thing to complain about, but year in and year out in Pied
mont Carolina we have seasons for which we should be thank
ful, particularly so when contrasted with other sections.
A YOUNGSTER IS CLIMBING
JUST HOW NEAR A young Shelby golfer is to the heights
of golfing fame is a matter of much interest in his home
town. Last year Fred Webb, just 15 years of age, fought
his way to the semi-finals of the Southern tournament at
Greensboro. In one of his first matches he defeated Chas
teen Harris, Tennessee veteran, without, as they say in sport
circles, being forced to take the wraps off. Last week at
Chattanooga Harris won the Southern championship with
out overly exerting himself. What might have happened
had the Shelby boy been there? As it was, unable to assem
ble the necessary funds for the Tennessee trip ,the youngster
remained at home and shot par or better golf all week long.
Next year may be his year. Anyway, Shelby people are
hoping that the old home town’s youthful aspirant to the
shoes of Bobby Jones will be able to enter t he tourney then.
They know, as do some of the veteran golfers the mere strip
ling has licked, that he isn’t just a flash in the pan. It would
be no wild prediction to say that ere many years Shelby may
be the home of a Southern champion. And at the age of
the local golf genius, there will remain then other and great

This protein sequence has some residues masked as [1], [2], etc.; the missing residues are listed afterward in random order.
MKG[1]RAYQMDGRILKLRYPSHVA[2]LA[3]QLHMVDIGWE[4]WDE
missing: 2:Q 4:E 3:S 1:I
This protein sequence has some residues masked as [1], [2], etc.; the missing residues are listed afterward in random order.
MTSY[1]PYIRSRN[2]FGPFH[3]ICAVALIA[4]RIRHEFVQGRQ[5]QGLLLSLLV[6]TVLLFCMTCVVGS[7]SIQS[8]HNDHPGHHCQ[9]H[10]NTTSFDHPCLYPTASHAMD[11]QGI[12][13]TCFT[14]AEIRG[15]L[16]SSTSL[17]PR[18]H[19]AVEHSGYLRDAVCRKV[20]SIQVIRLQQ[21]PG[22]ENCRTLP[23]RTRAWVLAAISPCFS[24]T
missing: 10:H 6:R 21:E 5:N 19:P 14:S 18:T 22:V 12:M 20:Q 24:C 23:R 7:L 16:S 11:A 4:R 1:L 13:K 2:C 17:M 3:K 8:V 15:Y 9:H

er worlds to conquer.
HOLLAND’S MAGAZINE, the Saturday Evening Post of
the South, carries in its current number a very inter
esting article on North Carolina. The article written by T.
C. Richardson is entitled “Tarheelia—Pacemaker of the
South.” After sketching a historic background of the State,
its settlement and history, Mr. Richardson moves up to the
present day and paints the progressive march of the State
since Aycock's day. In depicting the advance of the State in
industry and agriculture, the writer pays a compliment to
Cleveland county by referring to the rural electrification of
the home county of the State’s farmer-manufacturer gover
nor. Cleveland it is pointed out, leads the nation in electric
conveniences in the rural regions.
A series of photographs, showing typical North Caro
lina roads, scenery, industrial plants, homes and business
scenes, help the article put its story over in an intriguing
manner. It is certainly a valuable boost for the State from
the standpoint of publicity and the winning feature of it is